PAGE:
Naturally I hunger for Mr. Priestley's good opinion and would like to keep my sanity for a few more years. I am an old dog to learn new tricks but I dare say I could be taught an accent at a school of. elocution. I should not find it beyond me to behave like a cad on occasions— there are several shining examples in the literary world. My hair grows strongly still; I could wear it long. I could hire a Teddyboy suit and lark about the dance halls with a bicycle chain. But would this satisfy Mr. Priestley? Would he not be quick to detect and denounce this neW persona? 'There was Waugh,' he would say, 'a man of humane education and accustomed to polite society. Tried to pass as Redbrick, No wonder he's in the padded cell.'
I do not flatter myself that Mr. Priestley's solicitude springs solely from love of me. What, I think, really troubles him is that by my manner of life I am letting down the side, all eleven of them whoever they are whom Mr. Priestley cap- tains. 'If authors and artists in this country,' he writes, 'are not only officially regarded without favour but even singled out for unjust treatment —as I for one believe—then the Pinfolds are partly to blame. They not only do not support their profession; they go over to the enemy.'
I say, Priestley old man, are you sure you are feeling all right? Any Voices? I mean to say! No narcotics or brandy in your case, I know, but when a chap starts talking about `the enemy' and believing, for one, that he is singled out for unjust treatment, isn't it time he consulted his Jungian about his anima? Who is persecuting poor Mr. Priestley? Mr. Macmillan does not ask him to breakfast as Gladstone might have done. His in- come, like everyone else's, is confiscated and redistributed in the Welfare State. Tennyson's life was made hideous by importunate admirers; Mr. Priestley can walk down Piccadilly with a POPPY or a lily, but he will be unmolested by the mob who pursue television performers. Is this What Mr. Priestley means by unjust treatment? Pinfold, he says, is vainly waiting for a message from Bonnie Prince Charlie. It is possible that Mr. Priestley is awaiting a summons to Windsor from Queen Victoria?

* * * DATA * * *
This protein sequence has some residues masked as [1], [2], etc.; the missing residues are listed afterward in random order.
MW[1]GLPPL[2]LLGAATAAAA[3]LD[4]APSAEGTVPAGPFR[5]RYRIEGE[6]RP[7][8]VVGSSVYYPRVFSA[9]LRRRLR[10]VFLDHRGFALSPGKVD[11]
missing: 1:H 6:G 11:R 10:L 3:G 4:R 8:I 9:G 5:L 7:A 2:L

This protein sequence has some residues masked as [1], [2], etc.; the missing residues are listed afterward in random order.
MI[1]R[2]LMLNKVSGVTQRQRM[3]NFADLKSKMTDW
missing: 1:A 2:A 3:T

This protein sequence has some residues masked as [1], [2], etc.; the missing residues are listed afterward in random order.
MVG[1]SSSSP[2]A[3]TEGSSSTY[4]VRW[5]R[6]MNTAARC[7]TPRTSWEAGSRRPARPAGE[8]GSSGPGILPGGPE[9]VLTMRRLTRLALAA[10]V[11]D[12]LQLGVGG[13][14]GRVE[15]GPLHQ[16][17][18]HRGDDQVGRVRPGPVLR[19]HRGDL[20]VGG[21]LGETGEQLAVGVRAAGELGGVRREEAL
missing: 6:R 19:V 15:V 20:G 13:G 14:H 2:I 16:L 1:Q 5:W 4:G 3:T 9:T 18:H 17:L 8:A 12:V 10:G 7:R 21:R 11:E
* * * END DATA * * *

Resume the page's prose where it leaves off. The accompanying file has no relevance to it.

Mr. Priestley is an older, richer, more popular Man than I, but I cannot forbear saying : 'Let him take warning.' He has had some sharp disappoint- ments in the last twelve years; perhaps he would call them 'traumas.' The voices he hears, like Pinfold's, may be those of a wildly distorted conscience. There was, indeed, a trahison des clercs some twenty years back which has left the literary world much discredited. It was then that the astute foresaw the social revolution and knew Who would emerge top dog. They went to great lengths to suck up to the lower classes or, as they called it, to 'identify themselves with the workers.' rew excelled Mr. Priestley in 'his zeal for social justice. It is instructive to re-read his powerful novel Blackout in Greeley, which was written at a Very dark time in the war when national unity Was of vital importance. Its simple themejs that the English upper classes were in conspiracy to keep the workers in subjection even at the cost Of national defeat. The villain, Tarlington, is everything deplorable, a man of good family and of smart appearance, a Conservative, the director of an engineering works, a courageous officer in 1914----and, of course, a German spy. Blackout 4n Gretley is like The Hill in reverse; all morals de- rive from social origin. The police are a fine body of men but the Chief Constables are Fascist beasts. Two attractive women in the same fast set are equally suspect; but one turns out to have been a disorderly waitress before her respectable mar- riage; she has a heart of gold. The other is the niece of Vice-Admiral Sir Johnson Fund-Tapley and, of course, a traitor. Only two workers show moral delinquency; of these one turns out to be a Ger- Man officer in disguise; the other, and more Wicked, is—a Roman Catholic. Even the bad food at the hotel is ascribed to the fact that it is Managed by a retired officer. 'This country has the choice during the next two years,' a virtuous Character says, 'of coming fully to life and begin- ning all over again or of rapidly decaying and dying on the same old feet. It can only accomplish the• first by taking a firm grip on about fifty thousand important, influential gentlemanly per- sons and telling them firmly to shut up and do nothing if they don't want to be put to doing some most unpleasant work.' Came the dawn. Mr. Priestley was dis- appointed. No concentration camp was made for the upper classes. Nor have the triumphant Workers shown themselves generous or discerning Patrons of the arts. Gratitude, perhaps, is not one of their salient virtues. When they feel the need for a little xsthetic pleasure they do not queue at the experimental theatre; they pile into chara- banes and tramp round the nearest collection of heirlooms and family portraits; quite enough to inflame the naked artist with an itch of persecu- tion mania.